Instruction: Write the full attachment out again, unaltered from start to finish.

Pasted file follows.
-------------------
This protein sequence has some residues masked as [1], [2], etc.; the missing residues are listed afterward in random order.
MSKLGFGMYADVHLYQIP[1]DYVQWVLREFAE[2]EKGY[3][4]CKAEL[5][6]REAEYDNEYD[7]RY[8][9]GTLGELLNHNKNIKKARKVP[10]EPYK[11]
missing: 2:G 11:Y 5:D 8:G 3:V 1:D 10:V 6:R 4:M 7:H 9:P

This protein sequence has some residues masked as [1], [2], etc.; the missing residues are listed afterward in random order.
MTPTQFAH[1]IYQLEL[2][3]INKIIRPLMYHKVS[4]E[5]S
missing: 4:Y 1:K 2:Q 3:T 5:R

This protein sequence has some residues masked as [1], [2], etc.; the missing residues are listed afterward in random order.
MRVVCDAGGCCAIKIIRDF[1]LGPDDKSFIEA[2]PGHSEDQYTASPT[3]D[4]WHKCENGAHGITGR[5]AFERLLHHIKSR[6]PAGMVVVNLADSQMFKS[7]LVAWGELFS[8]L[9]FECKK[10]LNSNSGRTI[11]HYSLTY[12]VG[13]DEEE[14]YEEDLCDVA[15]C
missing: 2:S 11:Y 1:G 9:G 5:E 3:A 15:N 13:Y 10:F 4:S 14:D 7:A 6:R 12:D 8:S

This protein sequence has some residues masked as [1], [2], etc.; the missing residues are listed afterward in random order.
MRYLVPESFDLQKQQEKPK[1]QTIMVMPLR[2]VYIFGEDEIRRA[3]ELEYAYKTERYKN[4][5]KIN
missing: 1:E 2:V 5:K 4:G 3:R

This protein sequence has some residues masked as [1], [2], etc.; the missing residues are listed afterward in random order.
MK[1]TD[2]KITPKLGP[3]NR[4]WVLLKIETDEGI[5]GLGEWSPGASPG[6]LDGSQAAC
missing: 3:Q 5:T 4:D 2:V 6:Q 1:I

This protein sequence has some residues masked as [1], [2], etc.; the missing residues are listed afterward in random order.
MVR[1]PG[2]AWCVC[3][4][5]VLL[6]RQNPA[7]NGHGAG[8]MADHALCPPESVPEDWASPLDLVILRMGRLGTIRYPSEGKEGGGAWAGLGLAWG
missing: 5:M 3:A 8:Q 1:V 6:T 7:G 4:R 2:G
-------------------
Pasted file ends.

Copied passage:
This protein sequence has some residues masked as [1], [2], etc.; the missing residues are listed afterward in random order.
MSKLGFGMYADVHLYQIP[1]DYVQWVLREFAE[2]EKGY[3][4]CKAEL[5][6]REAEYDNEYD[7]RY[8][9]GTLGELLNHNKNIKKARKVP[10]EPYK[11]
missing: 2:G 11:Y 5:D 8:G 3:V 1:D 10:V 6:R 4:M 7:H 9:P

This protein sequence has some residues masked as [1], [2], etc.; the missing residues are listed afterward in random order.
MTPTQFAH[1]IYQLEL[2][3]INKIIRPLMYHKVS[4]E[5]S
missing: 4:Y 1:K 2:Q 3:T 5:R

This protein sequence has some residues masked as [1], [2], etc.; the missing residues are listed afterward in random order.
MRVVCDAGGCCAIKIIRDF[1]LGPDDKSFIEA[2]PGHSEDQYTASPT[3]D[4]WHKCENGAHGITGR[5]AFERLLHHIKSR[6]PAGMVVVNLADSQMFKS[7]LVAWGELFS[8]L[9]FECKK[10]LNSNSGRTI[11]HYSLTY[12]VG[13]DEEE[14]YEEDLCDVA[15]C
missing: 2:S 11:Y 1:G 9:G 5:E 3:A 15:N 13:Y 10:F 4:S 14:D 7:A 6:R 12:D 8:S

This protein sequence has some residues masked as [1], [2], etc.; the missing residues are listed afterward in random order.
MRYLVPESFDLQKQQEKPK[1]QTIMVMPLR[2]VYIFGEDEIRRA[3]ELEYAYKTERYKN[4][5]KIN
missing: 1:E 2:V 5:K 4:G 3:R

This protein sequence has some residues masked as [1], [2], etc.; the missing residues are listed afterward in random order.
MK[1]TD[2]KITPKLGP[3]NR[4]WVLLKIETDEGI[5]GLGEWSPGASPG[6]LDGSQAAC
missing: 3:Q 5:T 4:D 2:V 6:Q 1:I

This protein sequence has some residues masked as [1], [2], etc.; the missing residues are listed afterward in random order.
MVR[1]PG[2]AWCVC[3][4][5]VLL[6]RQNPA[7]NGHGAG[8]MADHALCPPESVPEDWASPLDLVILRMGRLGTIRYPSEGKEGGGAWAGLGLAWG
missing: 5:M 3:A 8:Q 1:V 6:T 7:G 4:R 2:G